The `sjSDM::install_sjSDM()` function can install automatically all necessary 'python' dependencies but it can fail sometimes because of individual system settings or if other 'python'/'conda' installations get into the way.
## PyTorch Installation - Before you start:
A few notes before you start with the installation (skip this point if you do not know conda):
- existing 'conda' installations: make sure you have the latest 'conda' or 'miniconda' version and remove unnecessary 'conda' installations.
- existing 'conda' or 'virtualenv' environments (skip this point if you do not know 'conda'): we currently enforce the usage of a specific environment called 'r-sjsdm',so if you want use a custom environment it should be named 'r-sjsdm'
## Windows - automatic installation:
Sometimes the automatic 'miniconda' installation (via `sjSDM::install_sjSDM()` ).doesn't work because of white spaces in the user's name. But you can easily download and install 'conda' on your own:
Download and install the latest ['conda' version](https://www.anaconda.com/download/)
Afterwards run:
``` r
install_sjSDM(version = c("gpu")) # or "cpu" if you do not have a proper gpu device
```
Reload the package and run the example, if this doesn't work:
- Restart RStudio
- Install manually pytorch, see the following section
## Windows - manual installation:
Download and install the latest ['conda' version](https://www.anaconda.com/download/)
Open the command window (cmd.exe - hit windows key + r and write cmd)
Run in cmd.exe:
``` bash
conda create --name r-sjsdm python=3.10
conda activate r-sjsdm
conda install pytorch torchvision torchaudio cpuonly -c pytorch # cpu
conda install pytorch torchvision torchaudio pytorch-cuda=12.1 -c pytorch -c nvidia #gpu
python -m pip install pyro-ppl torch_optimizer madgrad
```
Restart R, try the example, and if it does not work:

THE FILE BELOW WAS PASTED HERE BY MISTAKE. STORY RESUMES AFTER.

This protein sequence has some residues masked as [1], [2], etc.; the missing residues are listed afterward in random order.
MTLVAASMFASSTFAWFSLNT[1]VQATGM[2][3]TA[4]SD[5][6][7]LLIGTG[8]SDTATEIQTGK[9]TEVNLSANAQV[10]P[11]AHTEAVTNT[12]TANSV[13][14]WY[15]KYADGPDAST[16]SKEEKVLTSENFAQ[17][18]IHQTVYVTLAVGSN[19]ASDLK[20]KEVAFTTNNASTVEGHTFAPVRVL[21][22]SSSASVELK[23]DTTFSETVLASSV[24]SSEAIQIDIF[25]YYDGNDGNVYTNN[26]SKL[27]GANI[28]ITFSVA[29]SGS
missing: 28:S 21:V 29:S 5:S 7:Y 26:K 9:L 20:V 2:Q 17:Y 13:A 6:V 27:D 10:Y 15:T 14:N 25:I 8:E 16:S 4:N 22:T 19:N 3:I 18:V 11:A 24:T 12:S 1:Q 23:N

- Restart RStudio
- See the 'Help and bugs' section
## Linux - automatic installation:
Run in R:
``` r
install_sjSDM(version = c("gpu")) # or "cpu" if you do not have a proper gpu device
```
Restart R try to run the example, if this doesn't work:
- Restart RStudio
- Install manually 'PyTorch', see the following section
## Linux - manual installation:
We strongly advise to use a 'conda' environment but a virtual environment should also work. The only requirement is that it is named 'r-sjsdm'
Download and install the latest ['conda' version](https://www.anaconda.com/download/)
Open your terminal and run:
``` bash
conda create --name r-sjsdm python=3.10
conda activate r-sjsdm
conda install pytorch torchvision torchaudio cpuonly -c pytorch # cpu
conda install pytorch torchvision torchaudio pytorch-cuda=12.1 -c pytorch -c nvidia #gpu
python -m pip install pyro-ppl torch_optimizer madgrad
```
Restart R try to run the example, if this doesn't work:
- Restart RStudio
- See the 'Help and bugs' section
## MacOS - automatic installation:
Run in R:
``` r
install_sjSDM()
```
Restart R try to run the example, if this doesn't work:
- Restart RStudio
- Install manually 'PyTorch', see the following section
## MacOS - manual installation:
We strongly advise to use a 'conda' environment but a virtual environment should also work. The only requirement is that it is named 'r-sjsdm'
Download and install the latest conda [conda version](https://www.anaconda.com/download/)
Open your terminal and run:
``` bash
conda create --name r-sjsdm python=3.10
conda activate r-sjsdm
conda install pytorch::pytorch torchvision torchaudio -c pytorch
python -m pip install pyro-ppl torch_optimizer madgrad
```
Restart R, try the example, if it does not work:
- Restart RStudio
- See the 'Help and bugs' section
## Help and bugs
- ask for help via the [issue tracker](https://github.com/TheoreticalEcology/s-jSDM/issues). Please post the output of `sjSDM::install_diagnostic()`as a quote.
- report bugs with a [reproducible example](https://stackoverflow.com/questions/5963269/how-to-make-a-great-r-reproducible-emple) via the [issue tracker](https://github.com/TheoreticalEcology/s-jSDM/issues)